Chapter 22 – Electric Push

I started off today with the intent to finish the edging on the lightening holes on the Triparagon cross shelf.  But that didn’t happen.

What did happen was I did a test fit of the IBBS & it’s ‘new & improved’ wiring harness.  Part of that test fit was to ensure that ALL the wires –not just the IBBS wires– fit through the hole & protective grommet that traverses the Napster bulkhead.  And, as per usual, since I just happened to be in the neighbor hood, I figured I couldn’t really test if the wires fit unless the actual wires (and cables) that will run through this transit hole are used in the test.

So I decided to go ahead and get the landing landing light and taxi light wiring/cabling knocked out.

First up was the landing light.  The installation manual for the AeroLEDs Sunray Plus landing light calls for using 20 AWG shielded wiring to power the light.  I only had 22 AWG on hand, so I used it since I’m confident that it will work since the actual run is only about 5 ft vs 3-5 longer than that if it was buried out at the end of a wing somewhere in a “typical” install.

I started by stripping away about 2″ of the outer jacket.

2-wire 22AWG shielded landing light cable

I then wrangled and cut the shielding wire.

Wrangling shielding on landing light cable

And soldered a piece of 22AWG black wire for the ground wire.

Ground wire soldered to shielding on landing light cable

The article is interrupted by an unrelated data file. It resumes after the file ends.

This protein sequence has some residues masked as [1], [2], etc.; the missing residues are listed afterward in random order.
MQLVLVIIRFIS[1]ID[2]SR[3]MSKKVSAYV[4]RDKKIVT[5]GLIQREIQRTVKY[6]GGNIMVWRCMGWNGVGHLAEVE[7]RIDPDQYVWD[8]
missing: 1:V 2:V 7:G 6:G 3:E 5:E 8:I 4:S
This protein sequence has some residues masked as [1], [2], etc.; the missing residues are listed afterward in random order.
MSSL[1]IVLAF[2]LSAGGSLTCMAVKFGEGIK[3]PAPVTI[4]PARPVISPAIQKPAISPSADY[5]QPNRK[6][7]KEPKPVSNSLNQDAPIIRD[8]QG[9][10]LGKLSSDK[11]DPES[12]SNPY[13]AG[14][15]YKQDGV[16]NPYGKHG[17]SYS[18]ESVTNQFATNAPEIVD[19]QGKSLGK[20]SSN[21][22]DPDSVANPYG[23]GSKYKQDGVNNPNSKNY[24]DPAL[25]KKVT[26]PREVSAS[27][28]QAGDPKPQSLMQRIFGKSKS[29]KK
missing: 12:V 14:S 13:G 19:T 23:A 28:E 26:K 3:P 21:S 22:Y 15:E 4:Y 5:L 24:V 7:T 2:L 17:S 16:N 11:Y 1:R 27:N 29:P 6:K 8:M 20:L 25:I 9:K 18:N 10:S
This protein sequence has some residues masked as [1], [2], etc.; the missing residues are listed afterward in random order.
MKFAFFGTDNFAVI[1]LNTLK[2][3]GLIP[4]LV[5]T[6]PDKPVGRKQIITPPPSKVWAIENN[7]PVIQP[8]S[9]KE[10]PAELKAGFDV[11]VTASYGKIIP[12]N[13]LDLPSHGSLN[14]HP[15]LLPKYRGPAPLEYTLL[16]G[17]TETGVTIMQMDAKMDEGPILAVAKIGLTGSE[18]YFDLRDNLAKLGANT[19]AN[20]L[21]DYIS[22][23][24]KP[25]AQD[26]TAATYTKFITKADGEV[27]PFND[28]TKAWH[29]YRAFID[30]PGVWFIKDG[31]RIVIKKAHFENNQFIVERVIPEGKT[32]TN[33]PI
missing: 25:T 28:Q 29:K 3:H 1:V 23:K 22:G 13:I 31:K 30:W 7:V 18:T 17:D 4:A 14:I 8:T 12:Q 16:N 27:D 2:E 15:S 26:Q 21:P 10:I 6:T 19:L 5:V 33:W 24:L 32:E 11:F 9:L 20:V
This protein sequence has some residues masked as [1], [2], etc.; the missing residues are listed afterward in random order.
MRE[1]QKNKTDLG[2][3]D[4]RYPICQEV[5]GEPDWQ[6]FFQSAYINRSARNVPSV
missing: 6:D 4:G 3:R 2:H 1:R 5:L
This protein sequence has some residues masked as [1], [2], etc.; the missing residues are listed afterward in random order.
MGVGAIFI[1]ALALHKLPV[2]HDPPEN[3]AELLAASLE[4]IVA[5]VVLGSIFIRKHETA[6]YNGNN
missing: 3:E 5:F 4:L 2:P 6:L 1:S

I then heat shrinked it all up: red to symbolize positive power, and black for the negative ground wire.

Landing light cable end reinforced with heat shrink

I then terminated the wire ends with mini-Molex socket connectors.  Note that the black pigtail wire will actually terminated on a mini ground tabs block that I’ll have mounted onto the negative post of the battery.  [Note: Although I’m not a fan of Molex connectors for the larger, multi-pinned connectors, the mini-Molex connectors work just fine for 2-6 wire applications … just my opinion, YMMV].

Landing light cable min-Molex sockets & ground pigtail

I then prepped the landing light side.  I had 2 extra wires that I simply folded back onto the main cable and heat shrinked in place.  I then terminated the remaining 3 active wires (red for light power, black for ground, yellow for wig-wag) with mini-Molex pin connectors.

Fuzzy land light wires prepped & pins crimped on

And then attached the 4-pin mini-Molex connector (J0, A side).

mini-Molex connector (J0A) housing in place

After running the landing light cable through the hole & grommet in Napster, I then connected the J0B side of the landing light connector to the J0A side.  Looking good!  Note in the pic above and below the white wire leads of the taxi light, those will change in a bit.

Landing light cable connected to landing light

I had previously installed the IBBS to test its fit.  As a side note, after some investigation I realized that the end of the IBBS box cover (that has the “IB” label attached) was bowed out a bit & thus not allowing me to use normal sized AN3 nuts.  So I removed the IBBS cover, gently pressed the end back straight, reattached it and . . . Voila!  It mounts perfectly!